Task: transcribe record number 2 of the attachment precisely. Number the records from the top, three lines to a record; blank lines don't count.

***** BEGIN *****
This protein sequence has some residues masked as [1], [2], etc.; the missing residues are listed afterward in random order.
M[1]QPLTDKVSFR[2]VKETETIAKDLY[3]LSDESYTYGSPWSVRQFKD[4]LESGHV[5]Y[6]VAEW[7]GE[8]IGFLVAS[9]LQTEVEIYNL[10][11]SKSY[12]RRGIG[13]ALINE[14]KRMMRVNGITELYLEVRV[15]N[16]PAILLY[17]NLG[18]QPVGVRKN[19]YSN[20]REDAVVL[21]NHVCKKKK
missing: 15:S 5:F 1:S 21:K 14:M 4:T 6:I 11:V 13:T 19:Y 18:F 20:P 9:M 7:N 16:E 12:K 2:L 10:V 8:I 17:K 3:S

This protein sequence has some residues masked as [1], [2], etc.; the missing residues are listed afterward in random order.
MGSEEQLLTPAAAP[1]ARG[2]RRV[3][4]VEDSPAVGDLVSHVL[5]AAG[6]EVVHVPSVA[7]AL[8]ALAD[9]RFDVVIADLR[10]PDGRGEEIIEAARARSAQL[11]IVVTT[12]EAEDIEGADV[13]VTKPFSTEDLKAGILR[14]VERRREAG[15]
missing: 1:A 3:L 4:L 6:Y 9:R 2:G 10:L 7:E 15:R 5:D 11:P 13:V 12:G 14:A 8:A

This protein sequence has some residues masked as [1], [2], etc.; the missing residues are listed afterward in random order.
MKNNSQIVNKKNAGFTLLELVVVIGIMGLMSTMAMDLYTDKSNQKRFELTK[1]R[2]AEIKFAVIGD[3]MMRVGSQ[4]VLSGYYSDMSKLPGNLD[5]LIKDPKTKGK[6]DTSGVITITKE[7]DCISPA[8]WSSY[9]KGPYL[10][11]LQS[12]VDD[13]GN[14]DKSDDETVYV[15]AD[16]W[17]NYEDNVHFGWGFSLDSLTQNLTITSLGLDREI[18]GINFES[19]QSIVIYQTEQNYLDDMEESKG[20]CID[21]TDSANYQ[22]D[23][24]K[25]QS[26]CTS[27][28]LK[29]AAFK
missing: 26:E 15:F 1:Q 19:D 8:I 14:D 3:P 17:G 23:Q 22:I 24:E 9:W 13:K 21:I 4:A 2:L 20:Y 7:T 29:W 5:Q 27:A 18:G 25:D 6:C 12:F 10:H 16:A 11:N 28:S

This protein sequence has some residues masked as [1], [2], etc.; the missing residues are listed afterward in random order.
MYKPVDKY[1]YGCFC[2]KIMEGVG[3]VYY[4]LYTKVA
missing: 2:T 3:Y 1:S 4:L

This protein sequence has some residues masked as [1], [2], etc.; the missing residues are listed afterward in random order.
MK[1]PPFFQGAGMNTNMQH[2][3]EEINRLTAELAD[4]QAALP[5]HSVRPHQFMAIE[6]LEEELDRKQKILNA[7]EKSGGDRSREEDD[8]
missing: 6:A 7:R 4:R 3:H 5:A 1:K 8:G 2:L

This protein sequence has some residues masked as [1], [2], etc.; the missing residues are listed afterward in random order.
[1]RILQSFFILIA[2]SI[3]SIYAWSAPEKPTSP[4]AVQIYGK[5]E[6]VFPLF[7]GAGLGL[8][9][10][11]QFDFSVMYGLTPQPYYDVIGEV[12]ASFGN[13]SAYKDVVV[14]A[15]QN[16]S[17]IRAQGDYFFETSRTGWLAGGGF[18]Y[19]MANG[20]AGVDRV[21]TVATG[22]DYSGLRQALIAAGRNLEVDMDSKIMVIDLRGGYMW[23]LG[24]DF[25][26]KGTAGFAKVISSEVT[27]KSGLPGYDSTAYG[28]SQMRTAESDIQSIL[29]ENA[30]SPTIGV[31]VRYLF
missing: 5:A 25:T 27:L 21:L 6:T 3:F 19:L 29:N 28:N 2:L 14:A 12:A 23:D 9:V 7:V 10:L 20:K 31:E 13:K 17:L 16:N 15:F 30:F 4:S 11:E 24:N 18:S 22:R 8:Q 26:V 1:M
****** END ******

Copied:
This protein sequence has some residues masked as [1], [2], etc.; the missing residues are listed afterward in random order.
MGSEEQLLTPAAAP[1]ARG[2]RRV[3][4]VEDSPAVGDLVSHVL[5]AAG[6]EVVHVPSVA[7]AL[8]ALAD[9]RFDVVIADLR[10]PDGRGEEIIEAARARSAQL[11]IVVTT[12]EAEDIEGADV[13]VTKPFSTEDLKAGILR[14]VERRREAG[15]
missing: 1:A 3:L 4:L 6:Y 9:R 2:G 10:L 7:E 15:R 5:D 11:P 13:V 12:G 14:A 8:A